The producers of Who the F*@% Is Frank Zappa, a documentary currently in production about the iconoclastic rock composer, have been putting out previously unseen clips from the Zappa Vault in an effort to bring attention to a Kickstarter campaign that would fund the film. Premiering here today is never-before-released candid video of Zappa arriving at San Francisco Airport in 1980 and grinning as he becomes visibly overcome by the U.S. Navy Band, which greets him by playing his song “Joe’s Garage.”
“I’ve been looking at a lot of previously unknown or little-seen archival of Frank, and this one was particularly powerful to me for two reasons,” the documentary’s director, Alex Winter, tells Rolling Stone. “The first is that Frank was so rarely himself in public. He was a master showman, performer, orator, wit, political pundit, etc. In this clip, Frank is genuinely and profoundly moved by the band’s performance of his music, and so we get to see him unprepared and just being himself.
“The other reason I love this piece is to watch it from the other side: the joy, concern, nervousness and reverence of these musicians, doing a fantastic job of playing a difficult piece for the notoriously discerning composer,” he continues. “At the end of the day, it’s all about the power of music. And Frank’s wonderful music in particular.”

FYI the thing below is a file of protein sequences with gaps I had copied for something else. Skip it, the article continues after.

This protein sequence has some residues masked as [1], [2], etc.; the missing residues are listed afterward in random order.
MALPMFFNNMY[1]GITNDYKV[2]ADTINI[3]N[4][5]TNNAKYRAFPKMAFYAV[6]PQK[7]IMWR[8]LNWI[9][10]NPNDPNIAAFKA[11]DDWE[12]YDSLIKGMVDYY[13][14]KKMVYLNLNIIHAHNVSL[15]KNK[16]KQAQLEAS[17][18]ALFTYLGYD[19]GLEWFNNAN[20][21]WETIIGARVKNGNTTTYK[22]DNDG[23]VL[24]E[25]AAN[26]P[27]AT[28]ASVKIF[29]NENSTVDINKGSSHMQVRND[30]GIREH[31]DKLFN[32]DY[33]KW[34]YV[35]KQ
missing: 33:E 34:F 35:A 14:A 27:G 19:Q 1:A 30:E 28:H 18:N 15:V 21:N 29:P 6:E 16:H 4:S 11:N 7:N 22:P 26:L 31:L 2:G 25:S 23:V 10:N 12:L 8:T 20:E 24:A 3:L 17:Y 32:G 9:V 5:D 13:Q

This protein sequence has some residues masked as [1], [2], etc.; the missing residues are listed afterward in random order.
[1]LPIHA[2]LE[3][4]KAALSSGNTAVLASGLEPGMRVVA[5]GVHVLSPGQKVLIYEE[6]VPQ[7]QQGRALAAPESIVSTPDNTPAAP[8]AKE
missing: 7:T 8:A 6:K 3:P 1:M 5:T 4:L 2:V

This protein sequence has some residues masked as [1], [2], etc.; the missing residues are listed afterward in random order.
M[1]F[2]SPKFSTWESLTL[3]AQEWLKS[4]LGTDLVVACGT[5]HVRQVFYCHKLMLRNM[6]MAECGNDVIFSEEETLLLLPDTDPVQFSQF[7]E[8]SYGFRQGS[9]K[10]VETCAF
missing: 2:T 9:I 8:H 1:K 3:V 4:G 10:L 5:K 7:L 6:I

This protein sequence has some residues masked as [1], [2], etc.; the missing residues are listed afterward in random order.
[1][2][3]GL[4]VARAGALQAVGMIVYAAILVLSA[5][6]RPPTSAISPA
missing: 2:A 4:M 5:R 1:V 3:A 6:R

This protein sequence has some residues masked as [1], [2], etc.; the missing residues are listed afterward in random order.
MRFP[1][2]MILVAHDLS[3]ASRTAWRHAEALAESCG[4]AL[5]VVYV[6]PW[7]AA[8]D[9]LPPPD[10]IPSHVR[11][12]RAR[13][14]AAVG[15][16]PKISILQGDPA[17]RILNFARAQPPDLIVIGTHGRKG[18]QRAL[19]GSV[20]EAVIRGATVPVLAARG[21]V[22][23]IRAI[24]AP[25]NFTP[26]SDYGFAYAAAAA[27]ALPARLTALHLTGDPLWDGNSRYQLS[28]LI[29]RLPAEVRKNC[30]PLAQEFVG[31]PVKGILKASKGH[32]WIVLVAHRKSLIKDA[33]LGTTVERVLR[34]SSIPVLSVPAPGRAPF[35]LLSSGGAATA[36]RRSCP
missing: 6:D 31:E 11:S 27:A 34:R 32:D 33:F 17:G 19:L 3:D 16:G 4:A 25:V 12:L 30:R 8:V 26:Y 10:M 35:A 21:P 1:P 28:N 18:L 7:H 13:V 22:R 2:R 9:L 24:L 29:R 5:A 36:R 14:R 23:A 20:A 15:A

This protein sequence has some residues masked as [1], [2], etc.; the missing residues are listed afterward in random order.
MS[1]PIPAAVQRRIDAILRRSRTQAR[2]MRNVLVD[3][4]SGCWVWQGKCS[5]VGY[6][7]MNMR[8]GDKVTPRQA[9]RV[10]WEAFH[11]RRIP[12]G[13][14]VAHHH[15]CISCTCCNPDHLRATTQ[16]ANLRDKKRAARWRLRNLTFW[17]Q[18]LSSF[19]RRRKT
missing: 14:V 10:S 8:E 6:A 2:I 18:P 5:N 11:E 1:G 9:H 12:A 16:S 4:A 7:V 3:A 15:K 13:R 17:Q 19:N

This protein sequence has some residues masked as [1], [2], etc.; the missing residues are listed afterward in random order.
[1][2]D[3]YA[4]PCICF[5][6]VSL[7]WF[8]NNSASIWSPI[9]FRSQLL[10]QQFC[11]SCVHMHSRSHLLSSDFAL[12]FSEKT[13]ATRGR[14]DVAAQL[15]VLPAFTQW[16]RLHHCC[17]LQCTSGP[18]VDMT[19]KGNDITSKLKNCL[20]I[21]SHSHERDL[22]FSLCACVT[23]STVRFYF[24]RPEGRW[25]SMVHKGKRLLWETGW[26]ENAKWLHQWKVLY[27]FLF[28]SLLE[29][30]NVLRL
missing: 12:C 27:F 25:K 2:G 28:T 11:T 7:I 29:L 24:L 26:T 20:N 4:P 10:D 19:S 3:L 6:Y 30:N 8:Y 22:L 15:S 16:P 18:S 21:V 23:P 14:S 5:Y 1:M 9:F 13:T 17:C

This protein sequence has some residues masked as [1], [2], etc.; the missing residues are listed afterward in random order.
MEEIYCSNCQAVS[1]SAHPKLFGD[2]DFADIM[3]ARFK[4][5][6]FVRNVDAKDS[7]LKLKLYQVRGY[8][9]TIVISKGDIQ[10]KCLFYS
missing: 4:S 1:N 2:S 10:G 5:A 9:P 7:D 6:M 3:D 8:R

Zappa himself liked the clip so much that he duplicated the master onto his own tapes so he could preserve it.
The film, as it premieres here, was captured on a monitor in the Zappa Vault, a 200 Motels poster to its left. In addition to funding the film, Winter and his fellow filmmakers are raising money to help preserve the Zappa family’s archive of recordings, artwork, family photos, personal letters, “old beer” and other iconography. Rewards range from T-shirts to an “actual road case of Frank Zappa’s stuff.” They’re also offering add-on rewards, which include guitar picks, cassettes, songbooks and Zappa’s “actual fucking house.” Pledges at any level allow donors to view clips like the one above, including video of Zappa playing with Eric Clapton, Zappa sharing his thoughts on Ronald Reagan and the PMRC, and performances of “Zoot Allures” and “Titties ‘N Beer,” among others.
Rolling Stone spoke with Zappa’s widow Gail, son Ahmet and filmmaker Winter about the film last summer, month’s before Gail’s death. When asked why she wanted this film made and had granted unprecedented access to the director, she had an acerbic answer at the ready. “If I was gonna have to do this myself, I would want the question answered: ‘Why the fuck would anyone want to be a composer?'” Gail said. “I know the answer to that, because I lived it. … And I want to give the finger to all the ‘experts’ out there.”